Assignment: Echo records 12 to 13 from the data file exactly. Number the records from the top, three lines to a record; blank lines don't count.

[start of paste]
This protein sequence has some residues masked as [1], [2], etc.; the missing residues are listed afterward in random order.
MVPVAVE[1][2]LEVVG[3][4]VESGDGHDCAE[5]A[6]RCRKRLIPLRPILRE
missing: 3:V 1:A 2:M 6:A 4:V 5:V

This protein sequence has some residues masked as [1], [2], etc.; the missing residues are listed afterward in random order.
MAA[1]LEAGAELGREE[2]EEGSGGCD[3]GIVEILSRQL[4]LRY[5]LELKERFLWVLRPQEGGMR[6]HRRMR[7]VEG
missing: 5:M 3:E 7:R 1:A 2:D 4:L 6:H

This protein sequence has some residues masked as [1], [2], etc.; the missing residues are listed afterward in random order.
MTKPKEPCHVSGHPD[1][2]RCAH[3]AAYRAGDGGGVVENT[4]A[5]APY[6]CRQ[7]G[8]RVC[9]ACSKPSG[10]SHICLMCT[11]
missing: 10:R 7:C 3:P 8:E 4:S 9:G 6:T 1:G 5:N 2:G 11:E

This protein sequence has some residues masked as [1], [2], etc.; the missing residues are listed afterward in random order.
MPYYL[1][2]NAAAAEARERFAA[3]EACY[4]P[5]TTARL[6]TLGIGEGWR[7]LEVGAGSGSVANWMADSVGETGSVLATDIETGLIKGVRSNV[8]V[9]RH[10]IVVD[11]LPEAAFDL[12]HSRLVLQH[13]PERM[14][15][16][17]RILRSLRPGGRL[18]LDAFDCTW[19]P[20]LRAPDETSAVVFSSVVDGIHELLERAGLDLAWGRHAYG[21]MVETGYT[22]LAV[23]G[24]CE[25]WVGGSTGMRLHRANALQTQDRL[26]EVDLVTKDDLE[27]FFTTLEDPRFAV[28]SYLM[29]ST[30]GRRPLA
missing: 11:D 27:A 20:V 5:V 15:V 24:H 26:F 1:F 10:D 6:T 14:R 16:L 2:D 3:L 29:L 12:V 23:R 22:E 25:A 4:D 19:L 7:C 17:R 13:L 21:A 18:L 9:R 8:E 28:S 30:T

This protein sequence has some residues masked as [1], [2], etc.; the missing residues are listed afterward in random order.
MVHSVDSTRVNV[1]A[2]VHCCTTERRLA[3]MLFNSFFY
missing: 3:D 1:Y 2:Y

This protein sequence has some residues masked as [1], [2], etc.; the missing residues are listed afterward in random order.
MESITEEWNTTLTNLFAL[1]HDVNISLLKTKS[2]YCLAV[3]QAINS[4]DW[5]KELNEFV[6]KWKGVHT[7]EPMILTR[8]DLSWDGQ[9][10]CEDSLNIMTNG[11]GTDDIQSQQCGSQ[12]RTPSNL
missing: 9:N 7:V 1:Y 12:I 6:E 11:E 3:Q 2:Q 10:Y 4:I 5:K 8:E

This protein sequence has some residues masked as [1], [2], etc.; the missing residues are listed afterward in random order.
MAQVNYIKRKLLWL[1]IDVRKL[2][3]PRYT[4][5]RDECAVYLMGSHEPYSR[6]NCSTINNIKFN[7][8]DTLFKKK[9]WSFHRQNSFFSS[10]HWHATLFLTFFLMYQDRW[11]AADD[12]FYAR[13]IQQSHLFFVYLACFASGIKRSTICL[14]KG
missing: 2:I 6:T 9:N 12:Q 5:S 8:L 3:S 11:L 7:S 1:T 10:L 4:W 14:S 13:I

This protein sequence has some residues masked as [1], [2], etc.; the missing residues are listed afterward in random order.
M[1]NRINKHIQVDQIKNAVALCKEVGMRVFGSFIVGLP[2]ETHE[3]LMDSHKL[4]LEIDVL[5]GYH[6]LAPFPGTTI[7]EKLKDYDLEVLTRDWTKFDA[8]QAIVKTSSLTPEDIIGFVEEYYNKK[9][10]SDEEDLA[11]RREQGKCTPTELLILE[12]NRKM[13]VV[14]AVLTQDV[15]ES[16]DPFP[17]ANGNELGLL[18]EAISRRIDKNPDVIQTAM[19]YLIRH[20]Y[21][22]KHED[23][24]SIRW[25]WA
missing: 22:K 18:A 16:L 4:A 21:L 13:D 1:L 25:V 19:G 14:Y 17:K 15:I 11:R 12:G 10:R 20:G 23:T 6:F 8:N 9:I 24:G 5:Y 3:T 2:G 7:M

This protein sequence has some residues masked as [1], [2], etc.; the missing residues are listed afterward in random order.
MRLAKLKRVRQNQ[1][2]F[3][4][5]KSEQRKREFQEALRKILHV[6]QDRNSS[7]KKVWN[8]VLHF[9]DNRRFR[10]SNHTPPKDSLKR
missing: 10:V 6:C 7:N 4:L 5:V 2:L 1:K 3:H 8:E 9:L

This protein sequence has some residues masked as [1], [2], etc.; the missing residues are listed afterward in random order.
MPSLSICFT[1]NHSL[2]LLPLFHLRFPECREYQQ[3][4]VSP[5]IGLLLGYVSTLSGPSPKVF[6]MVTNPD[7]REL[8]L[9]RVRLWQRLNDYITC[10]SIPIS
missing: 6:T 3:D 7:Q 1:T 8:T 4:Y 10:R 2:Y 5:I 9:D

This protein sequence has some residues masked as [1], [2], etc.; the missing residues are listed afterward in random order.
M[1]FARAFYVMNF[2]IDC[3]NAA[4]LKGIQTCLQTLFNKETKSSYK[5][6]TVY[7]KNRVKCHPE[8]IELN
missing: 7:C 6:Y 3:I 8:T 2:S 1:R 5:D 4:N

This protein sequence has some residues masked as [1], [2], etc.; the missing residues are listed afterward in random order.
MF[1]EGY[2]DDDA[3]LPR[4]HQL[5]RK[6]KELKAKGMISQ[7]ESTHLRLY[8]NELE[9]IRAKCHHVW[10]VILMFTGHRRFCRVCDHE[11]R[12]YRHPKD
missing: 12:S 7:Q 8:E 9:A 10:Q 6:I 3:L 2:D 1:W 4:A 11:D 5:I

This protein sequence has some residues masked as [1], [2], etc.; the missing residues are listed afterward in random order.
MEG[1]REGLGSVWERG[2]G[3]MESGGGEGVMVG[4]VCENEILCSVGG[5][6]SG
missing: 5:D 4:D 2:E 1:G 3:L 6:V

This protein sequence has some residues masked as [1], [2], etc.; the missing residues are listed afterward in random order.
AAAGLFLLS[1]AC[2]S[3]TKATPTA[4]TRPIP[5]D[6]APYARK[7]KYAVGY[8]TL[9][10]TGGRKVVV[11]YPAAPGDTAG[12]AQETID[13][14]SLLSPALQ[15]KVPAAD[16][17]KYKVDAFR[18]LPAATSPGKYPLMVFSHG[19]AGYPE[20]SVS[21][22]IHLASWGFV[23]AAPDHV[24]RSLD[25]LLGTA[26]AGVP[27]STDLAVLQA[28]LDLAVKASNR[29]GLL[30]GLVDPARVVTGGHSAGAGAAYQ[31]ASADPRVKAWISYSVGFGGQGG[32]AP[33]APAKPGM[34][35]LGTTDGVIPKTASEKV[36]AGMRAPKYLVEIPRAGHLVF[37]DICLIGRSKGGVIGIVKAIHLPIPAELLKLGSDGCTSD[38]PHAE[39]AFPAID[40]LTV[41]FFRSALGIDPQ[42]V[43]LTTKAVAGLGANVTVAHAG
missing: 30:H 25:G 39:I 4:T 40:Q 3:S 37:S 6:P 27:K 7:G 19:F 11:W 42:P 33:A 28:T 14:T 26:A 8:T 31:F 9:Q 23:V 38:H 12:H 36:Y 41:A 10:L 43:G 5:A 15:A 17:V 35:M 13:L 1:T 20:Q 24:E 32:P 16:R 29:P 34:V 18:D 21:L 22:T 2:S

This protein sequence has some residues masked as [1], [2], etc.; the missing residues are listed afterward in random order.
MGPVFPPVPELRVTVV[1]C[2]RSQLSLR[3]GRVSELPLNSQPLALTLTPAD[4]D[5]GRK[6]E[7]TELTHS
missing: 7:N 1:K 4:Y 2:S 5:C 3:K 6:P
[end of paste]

This protein sequence has some residues masked as [1], [2], etc.; the missing residues are listed afterward in random order.
MF[1]EGY[2]DDDA[3]LPR[4]HQL[5]RK[6]KELKAKGMISQ[7]ESTHLRLY[8]NELE[9]IRAKCHHVW[10]VILMFTGHRRFCRVCDHE[11]R[12]YRHPKD
missing: 12:S 7:Q 8:E 9:A 10:Q 6:I 3:L 2:D 1:W 4:A 11:D 5:I

This protein sequence has some residues masked as [1], [2], etc.; the missing residues are listed afterward in random order.
MEG[1]REGLGSVWERG[2]G[3]MESGGGEGVMVG[4]VCENEILCSVGG[5][6]SG
missing: 5:D 4:D 2:E 1:G 3:L 6:V